Double whammy delight

Mutton Rara... the name makes you think, doesn’t it? Why Ra-ra? Why not Ba-ba? Or Fa-fa? There’s definitely got to be a story behind it. The legend goes that the Chhota Nawab of Awadh, a

Published: 24th April 2011 09:55 AM  |   Last Updated: 16th May 2012 07:42 PM   |  A+A-

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Mutton Rara... the name makes you think, doesn’t it? Why Ra-ra? Why not Ba-ba? Or Fa-fa? There’s definitely got to be a story behind it.

The legend goes that the Chhota Nawab of Awadh, and the Rajkumari of Jaipur were deeply in love with each other. They wished to be together but their families got to know about their secret love affair. The princess was whisked away to a fortress surrounded by deep waters and guarded by an evil witch.

The prince yearned for his beloved, but was unable to get in. The witch was clever and unforgiving, but she had one weakness: mutton. The prince called the finest bawarchis of his great empire for one task: to create a mutton dish so delicious that it would render the witch powerless.

So the dish was prepared near the moat of the bewitched castle. Cooked slowly in whole spices that had made Hindustan famous all over the world—black cardamom, green cardamom, bay leaves, cinnamon sticks, cloves, whole black peppercorns, star anise, cumin seeds and Kashmiri red chillis—as the masalas roasted, deep sensuous aromas arose and wafted through to the fortress. The meat simmered and began to tenderise, and the witch, unable to stop herself, magically transported the pot to her chamber. She loved the preparation so much that she gave the Rajkumari away to the Chhota Nawab. The magnanimous prince named the preparation after the witch, whose name was Rara.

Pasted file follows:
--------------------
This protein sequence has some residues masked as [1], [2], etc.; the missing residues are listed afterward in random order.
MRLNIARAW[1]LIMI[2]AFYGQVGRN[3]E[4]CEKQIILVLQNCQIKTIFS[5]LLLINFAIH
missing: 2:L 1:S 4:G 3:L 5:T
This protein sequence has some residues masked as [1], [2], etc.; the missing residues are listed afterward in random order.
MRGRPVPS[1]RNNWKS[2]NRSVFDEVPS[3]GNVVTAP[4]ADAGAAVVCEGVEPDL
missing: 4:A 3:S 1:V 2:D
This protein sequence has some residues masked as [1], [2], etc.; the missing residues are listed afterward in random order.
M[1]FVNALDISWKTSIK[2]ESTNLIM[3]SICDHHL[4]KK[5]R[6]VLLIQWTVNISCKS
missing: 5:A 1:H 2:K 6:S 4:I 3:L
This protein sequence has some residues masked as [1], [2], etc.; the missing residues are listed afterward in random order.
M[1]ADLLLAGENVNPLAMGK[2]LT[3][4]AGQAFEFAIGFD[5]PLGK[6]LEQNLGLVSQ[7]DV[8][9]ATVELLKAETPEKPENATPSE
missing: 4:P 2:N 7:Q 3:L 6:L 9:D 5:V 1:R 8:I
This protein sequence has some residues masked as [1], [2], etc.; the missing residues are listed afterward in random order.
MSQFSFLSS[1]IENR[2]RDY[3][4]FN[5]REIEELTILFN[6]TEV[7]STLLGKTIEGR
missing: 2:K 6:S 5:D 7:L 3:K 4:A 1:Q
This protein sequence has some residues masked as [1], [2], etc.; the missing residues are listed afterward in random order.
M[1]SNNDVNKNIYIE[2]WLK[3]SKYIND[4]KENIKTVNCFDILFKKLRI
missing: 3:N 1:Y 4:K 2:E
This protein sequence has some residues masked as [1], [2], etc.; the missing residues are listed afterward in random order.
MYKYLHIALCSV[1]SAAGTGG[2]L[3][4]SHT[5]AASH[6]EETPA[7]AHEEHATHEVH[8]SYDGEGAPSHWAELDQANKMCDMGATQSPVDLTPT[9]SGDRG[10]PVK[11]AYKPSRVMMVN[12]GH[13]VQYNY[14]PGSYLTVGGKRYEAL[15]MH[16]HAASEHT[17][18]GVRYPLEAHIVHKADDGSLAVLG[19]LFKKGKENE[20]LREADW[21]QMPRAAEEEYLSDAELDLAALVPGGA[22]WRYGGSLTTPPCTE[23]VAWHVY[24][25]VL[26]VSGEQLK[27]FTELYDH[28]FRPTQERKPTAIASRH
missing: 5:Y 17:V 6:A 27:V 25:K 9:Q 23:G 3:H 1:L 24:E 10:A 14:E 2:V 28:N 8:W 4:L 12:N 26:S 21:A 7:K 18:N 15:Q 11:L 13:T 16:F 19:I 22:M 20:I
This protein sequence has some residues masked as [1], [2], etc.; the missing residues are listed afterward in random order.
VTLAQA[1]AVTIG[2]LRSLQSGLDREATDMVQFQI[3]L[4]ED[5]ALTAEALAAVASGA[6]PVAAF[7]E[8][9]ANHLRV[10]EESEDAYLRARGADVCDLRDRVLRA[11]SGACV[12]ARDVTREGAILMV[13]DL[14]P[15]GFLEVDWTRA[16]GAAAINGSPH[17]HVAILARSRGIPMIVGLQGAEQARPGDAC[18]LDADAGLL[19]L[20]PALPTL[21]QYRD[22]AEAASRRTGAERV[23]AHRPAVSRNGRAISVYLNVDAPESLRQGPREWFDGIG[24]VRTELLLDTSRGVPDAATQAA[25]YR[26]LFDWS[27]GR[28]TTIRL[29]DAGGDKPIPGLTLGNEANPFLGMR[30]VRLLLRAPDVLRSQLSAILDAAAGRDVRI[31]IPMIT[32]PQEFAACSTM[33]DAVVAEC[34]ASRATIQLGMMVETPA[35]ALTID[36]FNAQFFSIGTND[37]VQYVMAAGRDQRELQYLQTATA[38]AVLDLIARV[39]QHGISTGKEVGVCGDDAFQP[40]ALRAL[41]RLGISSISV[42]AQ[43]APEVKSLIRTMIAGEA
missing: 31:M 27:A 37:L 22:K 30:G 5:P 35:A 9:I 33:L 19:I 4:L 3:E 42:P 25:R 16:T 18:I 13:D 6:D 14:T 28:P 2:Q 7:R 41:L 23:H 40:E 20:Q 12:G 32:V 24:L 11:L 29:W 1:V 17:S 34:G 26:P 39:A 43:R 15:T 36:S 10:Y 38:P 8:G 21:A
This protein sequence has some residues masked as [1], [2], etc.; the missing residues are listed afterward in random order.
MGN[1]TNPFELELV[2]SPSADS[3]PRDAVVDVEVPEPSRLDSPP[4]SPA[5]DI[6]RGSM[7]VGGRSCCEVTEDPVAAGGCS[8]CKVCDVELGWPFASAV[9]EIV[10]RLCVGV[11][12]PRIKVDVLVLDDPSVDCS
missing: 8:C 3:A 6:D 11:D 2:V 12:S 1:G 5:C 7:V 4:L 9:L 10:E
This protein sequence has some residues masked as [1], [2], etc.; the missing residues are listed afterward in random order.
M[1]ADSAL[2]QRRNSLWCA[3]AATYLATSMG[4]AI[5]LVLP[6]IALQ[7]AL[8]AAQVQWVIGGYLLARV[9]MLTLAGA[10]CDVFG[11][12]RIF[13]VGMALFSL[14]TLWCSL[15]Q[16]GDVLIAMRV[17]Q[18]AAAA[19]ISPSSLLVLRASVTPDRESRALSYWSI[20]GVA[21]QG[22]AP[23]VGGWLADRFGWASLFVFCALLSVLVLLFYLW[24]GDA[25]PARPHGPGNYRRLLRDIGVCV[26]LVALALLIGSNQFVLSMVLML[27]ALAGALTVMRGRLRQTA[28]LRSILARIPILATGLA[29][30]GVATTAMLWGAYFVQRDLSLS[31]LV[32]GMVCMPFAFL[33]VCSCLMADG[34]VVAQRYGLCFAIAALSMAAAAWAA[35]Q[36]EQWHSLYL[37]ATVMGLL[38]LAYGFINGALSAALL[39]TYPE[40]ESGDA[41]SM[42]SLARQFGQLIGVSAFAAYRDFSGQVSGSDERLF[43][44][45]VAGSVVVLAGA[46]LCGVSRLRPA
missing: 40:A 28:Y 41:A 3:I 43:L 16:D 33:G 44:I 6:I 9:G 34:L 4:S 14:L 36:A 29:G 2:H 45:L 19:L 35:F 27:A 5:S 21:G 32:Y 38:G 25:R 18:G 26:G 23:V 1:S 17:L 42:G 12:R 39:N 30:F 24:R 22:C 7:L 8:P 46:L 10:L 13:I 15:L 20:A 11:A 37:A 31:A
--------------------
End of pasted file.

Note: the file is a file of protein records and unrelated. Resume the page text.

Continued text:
Or so I’d like to believe. But the truth is, it’s most probably a concoction some North Indian dhabawala created for customers trudging across the Grand Trunk Road. The dish, however, is royal and extravagant in every way. It is a double whammy of meat—chopped up mutton leg and minced mutton—and needs to be made with a lot of love and a little bit of effort.

Ingredients 1 cinnamon stick 2 whole black cardamom 4 green cardamoms 4-5 whole black peppercorns 2-3 cloves 1 star anise 1-2 bay leaves 7-8 dry whole red Kashmiri chillis—deseeded and soaked in hot water 1 tsp cumin seeds 1 tbsp ginger paste 1 tbsp garlic paste 250 gm mutton mince 500 gm leg of lamb cut into cubes (with bone and all) 2 onions finely chopped 3-4 tomatoes finely chopped 2 tbsp thick curd 1⁄2 tsp turmeric 1 tsp coriander powder 1⁄2 tsp garam masala salt to taste 3 tbsp olive oil coriander to garnish Pour olive oil in a kadai with a heavy base. As the oil begins to smoke, fry all the whole spices till fragrant; add onion, ginger and garlic. Sautee till soft and add mince, fry it well till you can see each grain of the mince. Add tomatoes and keep frying the mixture. Now add mutton pieces as well as the remaining spices. Keep stirring till the tomatoes break in, absorb the spices, and start to form the gravy. Cover with a lid and let it simmer slowly for about 40 minutes, adding water when necessary. When the meat is tender and you begin to see the oil separating from the gravy, add curd; stir and turn off the heat after five minutes.

Garnish with coriander and serve hot with tandoori rotis.

The writer is the author of Aapplemint, a food, travel and photography blog.  

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